Peer Support Workforce
The Most Significant Change in the Mental Health Workforce
The power of peer support between individuals with similar health conditions has been recognized for some time. What has been the informal practice of peer support in mental health has become much more formal over the past two decades with the training and certification of peer support workers. Certification of peers began in 2001; Medicaid released its first memo on peer support in 2007; and by 2016, 44 states offered peer specialist training and certification (Wolf, 2016). A compelling case can be made that this represents the most significant change to the mental health workforce during the current century.
Foundations of the Peer Support Worker Movement
There have been strong philosophical and moral arguments for advancing peer support. These have been complemented by research evidence demonstrating its effectiveness. The economic driver of reimbursement has fueled further development of peer support, which has been viewed as a complement to, and, in some cases a replacement for, standard therapies.
The development of peer support specialists as a segment of the mental health workforce has occurred in ways similar to the development of the core mental health professions. Formal peer support competencies have been identified and disseminated. Formal peer support training programs have been created, linked in many states to worker certification. Reimbursement for peer support services has become available for those who are certified.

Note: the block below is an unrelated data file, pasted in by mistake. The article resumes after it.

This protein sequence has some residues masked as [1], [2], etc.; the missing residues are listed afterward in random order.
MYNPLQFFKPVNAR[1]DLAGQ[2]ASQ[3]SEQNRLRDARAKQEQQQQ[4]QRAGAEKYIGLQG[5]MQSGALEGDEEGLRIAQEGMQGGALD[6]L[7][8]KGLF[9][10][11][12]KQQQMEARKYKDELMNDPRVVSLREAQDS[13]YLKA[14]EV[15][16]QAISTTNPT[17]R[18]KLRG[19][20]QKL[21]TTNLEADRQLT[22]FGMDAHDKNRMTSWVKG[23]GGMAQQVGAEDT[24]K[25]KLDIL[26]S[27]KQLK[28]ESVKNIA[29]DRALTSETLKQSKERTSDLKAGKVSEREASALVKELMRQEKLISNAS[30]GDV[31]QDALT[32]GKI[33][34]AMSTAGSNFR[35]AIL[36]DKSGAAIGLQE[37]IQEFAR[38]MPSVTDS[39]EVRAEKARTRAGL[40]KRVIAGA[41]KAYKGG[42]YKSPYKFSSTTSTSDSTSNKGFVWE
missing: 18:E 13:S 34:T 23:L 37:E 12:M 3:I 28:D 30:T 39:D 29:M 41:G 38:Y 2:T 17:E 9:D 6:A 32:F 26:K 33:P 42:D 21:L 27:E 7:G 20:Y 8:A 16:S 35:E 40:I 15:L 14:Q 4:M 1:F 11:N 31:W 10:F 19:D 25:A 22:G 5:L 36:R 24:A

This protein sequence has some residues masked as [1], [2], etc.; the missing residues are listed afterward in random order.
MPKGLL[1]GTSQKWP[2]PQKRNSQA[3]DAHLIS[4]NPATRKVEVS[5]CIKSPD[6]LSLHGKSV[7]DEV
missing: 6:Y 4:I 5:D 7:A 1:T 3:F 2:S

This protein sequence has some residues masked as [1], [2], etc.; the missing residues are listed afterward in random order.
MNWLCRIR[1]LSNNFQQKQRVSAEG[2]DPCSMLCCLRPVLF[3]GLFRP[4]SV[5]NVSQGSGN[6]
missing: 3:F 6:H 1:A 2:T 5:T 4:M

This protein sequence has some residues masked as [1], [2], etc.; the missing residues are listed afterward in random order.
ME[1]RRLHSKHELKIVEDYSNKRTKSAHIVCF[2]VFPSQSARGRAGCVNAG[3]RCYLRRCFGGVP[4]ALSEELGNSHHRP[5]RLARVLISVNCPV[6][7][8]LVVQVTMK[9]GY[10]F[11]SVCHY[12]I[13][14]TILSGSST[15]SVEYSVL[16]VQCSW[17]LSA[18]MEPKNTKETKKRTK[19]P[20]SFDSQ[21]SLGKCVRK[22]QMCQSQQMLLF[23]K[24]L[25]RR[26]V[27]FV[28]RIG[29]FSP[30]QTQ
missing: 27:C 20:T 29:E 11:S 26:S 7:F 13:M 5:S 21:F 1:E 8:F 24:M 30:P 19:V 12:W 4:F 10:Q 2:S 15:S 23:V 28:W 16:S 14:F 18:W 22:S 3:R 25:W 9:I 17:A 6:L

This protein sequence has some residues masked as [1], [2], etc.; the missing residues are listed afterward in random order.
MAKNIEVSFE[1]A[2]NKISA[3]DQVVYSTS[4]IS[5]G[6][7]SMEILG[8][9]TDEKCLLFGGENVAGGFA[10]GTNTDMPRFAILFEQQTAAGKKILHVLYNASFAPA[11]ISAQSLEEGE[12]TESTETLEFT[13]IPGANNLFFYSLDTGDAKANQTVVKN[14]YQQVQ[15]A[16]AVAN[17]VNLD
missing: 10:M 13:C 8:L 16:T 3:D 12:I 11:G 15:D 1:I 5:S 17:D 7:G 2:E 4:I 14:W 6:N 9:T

The rapid advancement of the peer support workforce has highlighted other developmental challenges. These workers have not always been welcomed in mental health service agencies, highlighting the need for organizational culture change that more fully embraces recovery-oriented care. The need has emerged to clarify who should supervise peer support workers and build appropriate models of supervision. Currently, there is wide recognition of the importance of fostering retention, advancement, and career development among peer support workers.
- ACMHA / Optum, Peer Services Toolkit
- City of Philadelphia DBHIDS, Peer Support Toolkit
- SAMHSA / BRSS TACS, Resources on Peers
- Wolf, J. (2018). National trends in peer specialist certification. Psychiatric Services, 69 (10), 1049.
- The College of Behavioral Health Leadership, National Survey of Compensation Among Peer Support Specialists
Evidence on Peer Support
- BRSS TACS, Supervision of Peer Workers
- International Association of Peer Supporters (iNaps), Supervision Resources